The visually impaired and Print-disabled are facing a “Book famine”: Madras High Court

In a recent judgment the Madras High Court observed that the visually impaired and Print disabled persons are facing a “book famine” due to the unavailability of books and printed works in the accessible format. The observance was made in the matter of P Ramkumar v. State and others (W.P.(MD) No.5769 of 2018) and was presided over by Hon’ble Mr. Justice R. Mahadevan and Hon’ble Mr. Justice J. Sathya Narayana Prasad.


To guarantee that those who are blind or visually impaired can read, recite, and appreciate the substance of the Thirukkural on their own, a writ was filed under Article 226 asking an order to the respondents to publish the Thirukkural in Braille in Tamil and English with standard interpretation.

The petitioner is a visually impaired person and could not enjoy the essence of Thirukkural due to lack of its publication in braille format. Further claiming that this caused the violation of his fundamental right under Article 21 A as Thirukkural is a part of the school curriculum and visually impaired people could not get such supreme knowledge because of the unavailability of Braille version. The respondents, however, argued about the wide availability of the book in Braille format which was available free of cost for the visually impaired persons.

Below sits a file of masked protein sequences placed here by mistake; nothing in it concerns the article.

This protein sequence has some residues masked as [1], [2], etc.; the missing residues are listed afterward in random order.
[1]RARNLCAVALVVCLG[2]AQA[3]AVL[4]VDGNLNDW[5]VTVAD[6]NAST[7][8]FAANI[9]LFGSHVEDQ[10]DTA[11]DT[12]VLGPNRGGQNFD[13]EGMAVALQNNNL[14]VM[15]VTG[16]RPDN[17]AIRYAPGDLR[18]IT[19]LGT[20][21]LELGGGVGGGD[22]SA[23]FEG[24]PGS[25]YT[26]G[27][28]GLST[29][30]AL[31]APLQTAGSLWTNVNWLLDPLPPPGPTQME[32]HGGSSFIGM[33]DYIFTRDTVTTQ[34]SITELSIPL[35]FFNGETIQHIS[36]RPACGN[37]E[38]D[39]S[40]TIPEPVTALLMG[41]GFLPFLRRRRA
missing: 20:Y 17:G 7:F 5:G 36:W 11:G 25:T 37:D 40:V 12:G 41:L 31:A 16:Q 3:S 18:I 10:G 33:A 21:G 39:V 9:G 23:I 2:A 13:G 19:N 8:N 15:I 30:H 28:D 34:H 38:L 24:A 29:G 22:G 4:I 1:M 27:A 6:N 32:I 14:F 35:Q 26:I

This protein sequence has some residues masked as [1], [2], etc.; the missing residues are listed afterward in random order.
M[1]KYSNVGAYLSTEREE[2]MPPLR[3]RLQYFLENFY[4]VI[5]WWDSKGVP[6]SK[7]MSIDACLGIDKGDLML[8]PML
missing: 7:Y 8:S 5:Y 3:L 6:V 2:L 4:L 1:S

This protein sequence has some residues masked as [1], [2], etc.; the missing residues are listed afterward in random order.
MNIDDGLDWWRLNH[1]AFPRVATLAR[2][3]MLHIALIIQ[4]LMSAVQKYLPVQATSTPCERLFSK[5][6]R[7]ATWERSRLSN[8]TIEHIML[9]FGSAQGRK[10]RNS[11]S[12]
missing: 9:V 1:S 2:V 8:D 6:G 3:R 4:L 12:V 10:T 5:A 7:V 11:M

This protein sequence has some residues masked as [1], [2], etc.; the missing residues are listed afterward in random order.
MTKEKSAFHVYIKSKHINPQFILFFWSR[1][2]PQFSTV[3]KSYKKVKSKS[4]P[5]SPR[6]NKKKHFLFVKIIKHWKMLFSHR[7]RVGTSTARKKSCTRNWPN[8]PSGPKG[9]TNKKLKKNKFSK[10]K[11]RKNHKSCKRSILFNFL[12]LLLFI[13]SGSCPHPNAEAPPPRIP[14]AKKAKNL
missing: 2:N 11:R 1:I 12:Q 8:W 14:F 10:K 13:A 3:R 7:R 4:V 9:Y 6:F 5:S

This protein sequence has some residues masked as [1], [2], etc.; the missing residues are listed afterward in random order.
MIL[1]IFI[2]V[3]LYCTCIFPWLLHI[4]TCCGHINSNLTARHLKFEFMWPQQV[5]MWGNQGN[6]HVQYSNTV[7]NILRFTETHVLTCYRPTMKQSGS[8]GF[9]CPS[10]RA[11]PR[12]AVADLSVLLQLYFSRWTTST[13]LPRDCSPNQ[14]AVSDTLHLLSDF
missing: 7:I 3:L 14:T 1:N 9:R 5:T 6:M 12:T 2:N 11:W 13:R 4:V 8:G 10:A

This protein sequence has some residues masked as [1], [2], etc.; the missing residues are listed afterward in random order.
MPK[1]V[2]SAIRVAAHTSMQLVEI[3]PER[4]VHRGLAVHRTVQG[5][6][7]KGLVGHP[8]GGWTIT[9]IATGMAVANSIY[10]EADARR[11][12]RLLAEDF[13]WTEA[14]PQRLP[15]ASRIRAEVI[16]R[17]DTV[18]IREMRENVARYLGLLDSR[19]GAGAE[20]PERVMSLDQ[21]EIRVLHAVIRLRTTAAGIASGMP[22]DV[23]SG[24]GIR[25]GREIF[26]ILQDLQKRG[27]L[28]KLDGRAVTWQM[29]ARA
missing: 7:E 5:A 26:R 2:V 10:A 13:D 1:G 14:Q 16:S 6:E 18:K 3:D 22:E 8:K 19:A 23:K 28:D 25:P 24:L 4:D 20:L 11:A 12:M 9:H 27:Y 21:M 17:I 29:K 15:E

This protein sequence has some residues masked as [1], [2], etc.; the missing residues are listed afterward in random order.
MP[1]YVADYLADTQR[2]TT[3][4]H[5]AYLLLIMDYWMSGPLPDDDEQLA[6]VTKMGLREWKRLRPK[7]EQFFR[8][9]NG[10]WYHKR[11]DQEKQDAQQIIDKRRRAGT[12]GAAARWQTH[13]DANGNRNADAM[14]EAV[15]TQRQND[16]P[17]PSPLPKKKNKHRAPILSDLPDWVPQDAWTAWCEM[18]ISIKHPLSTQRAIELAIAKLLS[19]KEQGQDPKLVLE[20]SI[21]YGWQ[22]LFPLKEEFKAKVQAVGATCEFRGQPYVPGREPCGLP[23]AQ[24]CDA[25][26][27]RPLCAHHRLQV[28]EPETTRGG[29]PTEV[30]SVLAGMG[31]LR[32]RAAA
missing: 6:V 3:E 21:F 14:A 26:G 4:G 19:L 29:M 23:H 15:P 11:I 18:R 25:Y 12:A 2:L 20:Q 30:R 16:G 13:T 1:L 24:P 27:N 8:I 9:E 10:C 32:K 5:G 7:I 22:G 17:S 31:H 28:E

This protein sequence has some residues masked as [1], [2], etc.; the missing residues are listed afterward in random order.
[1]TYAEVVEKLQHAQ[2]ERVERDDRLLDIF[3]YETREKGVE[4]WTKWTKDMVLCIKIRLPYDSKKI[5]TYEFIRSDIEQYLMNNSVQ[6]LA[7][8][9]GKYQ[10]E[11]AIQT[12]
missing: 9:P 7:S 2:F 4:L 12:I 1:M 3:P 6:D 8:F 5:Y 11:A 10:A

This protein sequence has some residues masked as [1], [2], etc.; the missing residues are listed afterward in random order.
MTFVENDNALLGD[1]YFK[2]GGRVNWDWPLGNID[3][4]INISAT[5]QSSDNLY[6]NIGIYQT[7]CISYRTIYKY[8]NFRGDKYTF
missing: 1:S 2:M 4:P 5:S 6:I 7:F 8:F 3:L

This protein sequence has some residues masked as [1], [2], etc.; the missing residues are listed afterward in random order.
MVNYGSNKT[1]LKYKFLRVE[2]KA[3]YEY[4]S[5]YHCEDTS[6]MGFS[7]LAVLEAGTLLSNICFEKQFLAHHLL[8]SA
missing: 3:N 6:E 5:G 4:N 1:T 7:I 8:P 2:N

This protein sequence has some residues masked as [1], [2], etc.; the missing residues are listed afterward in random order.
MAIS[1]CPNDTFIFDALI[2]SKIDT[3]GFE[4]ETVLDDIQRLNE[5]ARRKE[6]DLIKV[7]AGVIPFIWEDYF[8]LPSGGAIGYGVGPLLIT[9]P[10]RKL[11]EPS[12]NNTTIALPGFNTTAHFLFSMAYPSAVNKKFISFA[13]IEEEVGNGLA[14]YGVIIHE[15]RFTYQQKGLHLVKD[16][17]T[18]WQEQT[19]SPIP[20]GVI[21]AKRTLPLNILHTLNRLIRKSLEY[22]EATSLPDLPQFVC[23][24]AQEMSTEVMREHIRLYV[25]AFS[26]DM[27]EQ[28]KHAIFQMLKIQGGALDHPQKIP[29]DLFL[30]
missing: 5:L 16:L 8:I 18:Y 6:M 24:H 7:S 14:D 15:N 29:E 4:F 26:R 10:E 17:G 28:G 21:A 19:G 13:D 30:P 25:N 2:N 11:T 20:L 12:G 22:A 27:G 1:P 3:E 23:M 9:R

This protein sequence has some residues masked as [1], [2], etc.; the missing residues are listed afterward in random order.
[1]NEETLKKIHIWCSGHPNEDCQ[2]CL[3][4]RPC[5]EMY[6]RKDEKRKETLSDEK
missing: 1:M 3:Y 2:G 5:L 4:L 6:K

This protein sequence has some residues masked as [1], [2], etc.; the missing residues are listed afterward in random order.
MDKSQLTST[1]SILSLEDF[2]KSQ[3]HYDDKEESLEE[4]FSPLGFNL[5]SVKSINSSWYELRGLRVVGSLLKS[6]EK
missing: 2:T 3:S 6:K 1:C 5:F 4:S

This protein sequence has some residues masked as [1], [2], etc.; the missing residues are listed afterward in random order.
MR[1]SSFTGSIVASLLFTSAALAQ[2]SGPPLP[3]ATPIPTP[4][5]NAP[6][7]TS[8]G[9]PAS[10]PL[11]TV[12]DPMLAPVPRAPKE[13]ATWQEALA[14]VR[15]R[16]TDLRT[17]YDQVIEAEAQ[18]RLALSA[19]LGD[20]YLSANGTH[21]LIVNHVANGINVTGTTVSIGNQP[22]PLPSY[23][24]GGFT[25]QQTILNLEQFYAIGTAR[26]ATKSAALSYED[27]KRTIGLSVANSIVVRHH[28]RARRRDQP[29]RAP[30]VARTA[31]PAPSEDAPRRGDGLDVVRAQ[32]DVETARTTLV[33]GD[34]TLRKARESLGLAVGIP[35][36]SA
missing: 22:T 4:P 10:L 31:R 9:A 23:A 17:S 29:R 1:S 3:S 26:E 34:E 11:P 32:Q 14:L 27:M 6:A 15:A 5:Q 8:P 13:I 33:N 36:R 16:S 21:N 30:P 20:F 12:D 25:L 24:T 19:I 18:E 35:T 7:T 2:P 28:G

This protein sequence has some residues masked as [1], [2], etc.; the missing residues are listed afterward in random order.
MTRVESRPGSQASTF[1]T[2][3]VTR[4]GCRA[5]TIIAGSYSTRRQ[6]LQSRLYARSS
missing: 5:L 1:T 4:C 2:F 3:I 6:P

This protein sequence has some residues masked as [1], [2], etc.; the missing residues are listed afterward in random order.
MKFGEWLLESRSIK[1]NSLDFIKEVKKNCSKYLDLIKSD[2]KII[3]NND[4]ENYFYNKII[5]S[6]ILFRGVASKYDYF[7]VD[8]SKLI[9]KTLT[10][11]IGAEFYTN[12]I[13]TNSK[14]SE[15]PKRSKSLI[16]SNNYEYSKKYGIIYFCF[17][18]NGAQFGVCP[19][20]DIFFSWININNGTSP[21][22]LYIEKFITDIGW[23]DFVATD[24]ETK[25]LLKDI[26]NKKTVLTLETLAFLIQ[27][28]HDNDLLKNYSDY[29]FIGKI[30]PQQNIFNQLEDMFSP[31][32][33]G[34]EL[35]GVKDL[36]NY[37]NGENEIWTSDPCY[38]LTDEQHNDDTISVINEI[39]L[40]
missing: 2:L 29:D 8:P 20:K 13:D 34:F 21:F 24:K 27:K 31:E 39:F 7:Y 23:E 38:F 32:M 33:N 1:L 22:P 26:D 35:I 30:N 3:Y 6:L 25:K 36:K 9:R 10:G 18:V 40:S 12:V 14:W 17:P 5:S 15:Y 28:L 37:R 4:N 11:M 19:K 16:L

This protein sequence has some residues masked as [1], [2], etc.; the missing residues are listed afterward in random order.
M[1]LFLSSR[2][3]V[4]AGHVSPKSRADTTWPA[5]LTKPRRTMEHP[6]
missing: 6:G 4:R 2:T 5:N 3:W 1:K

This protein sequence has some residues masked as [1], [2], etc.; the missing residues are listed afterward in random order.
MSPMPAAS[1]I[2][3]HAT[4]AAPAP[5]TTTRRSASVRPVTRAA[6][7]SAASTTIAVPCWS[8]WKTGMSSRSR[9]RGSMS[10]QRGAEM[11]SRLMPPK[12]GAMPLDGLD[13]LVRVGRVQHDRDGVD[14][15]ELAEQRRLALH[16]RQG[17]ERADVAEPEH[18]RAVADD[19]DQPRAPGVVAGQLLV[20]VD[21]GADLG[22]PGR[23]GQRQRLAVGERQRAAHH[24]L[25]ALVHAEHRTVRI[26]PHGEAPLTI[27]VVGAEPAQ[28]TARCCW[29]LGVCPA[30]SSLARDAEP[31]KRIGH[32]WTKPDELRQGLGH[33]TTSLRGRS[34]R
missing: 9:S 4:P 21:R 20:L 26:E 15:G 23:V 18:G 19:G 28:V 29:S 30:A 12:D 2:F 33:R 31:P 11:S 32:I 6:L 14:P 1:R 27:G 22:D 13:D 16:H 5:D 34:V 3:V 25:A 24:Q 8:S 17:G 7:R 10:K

Observing that we are currently facing a book famine that is the unavailability of printed media and books and their appropriate accessibility to the visually impaired and Print disabled, the court agreed with the pleading of the petitioner. Further the court reiterated the importance of Thirukkural in Tamil language and said that it is a literature of virtue, moral and ethical values.

The court further mentioned all the prime laws which prohibit discrimination against the visually impaired and agreed that it was a violation of their fundamental right. 

It further directed the government to print and make accessible to all the visually impaired and print disabled persons the free copy of Thirukkural in Braille in Tamil and English with standard interpretation.

The court also noted that the Indian Association for the Blind in Chennai and Madurai has published “Thirukkural” in Braille Version both in Tamil and English, which is available at the concessional rate of Rs.1,960/- and the National Institute for the Empowerment of Persons with Visual Disabilities (Divyangjan) Regional Centre is also distributing the book of Thirukkural in Braille version at free of cost to the visually impaired persons, subject to eligibility and the same can be accessed by the petitioner. With these observations the writ was disposed of. 

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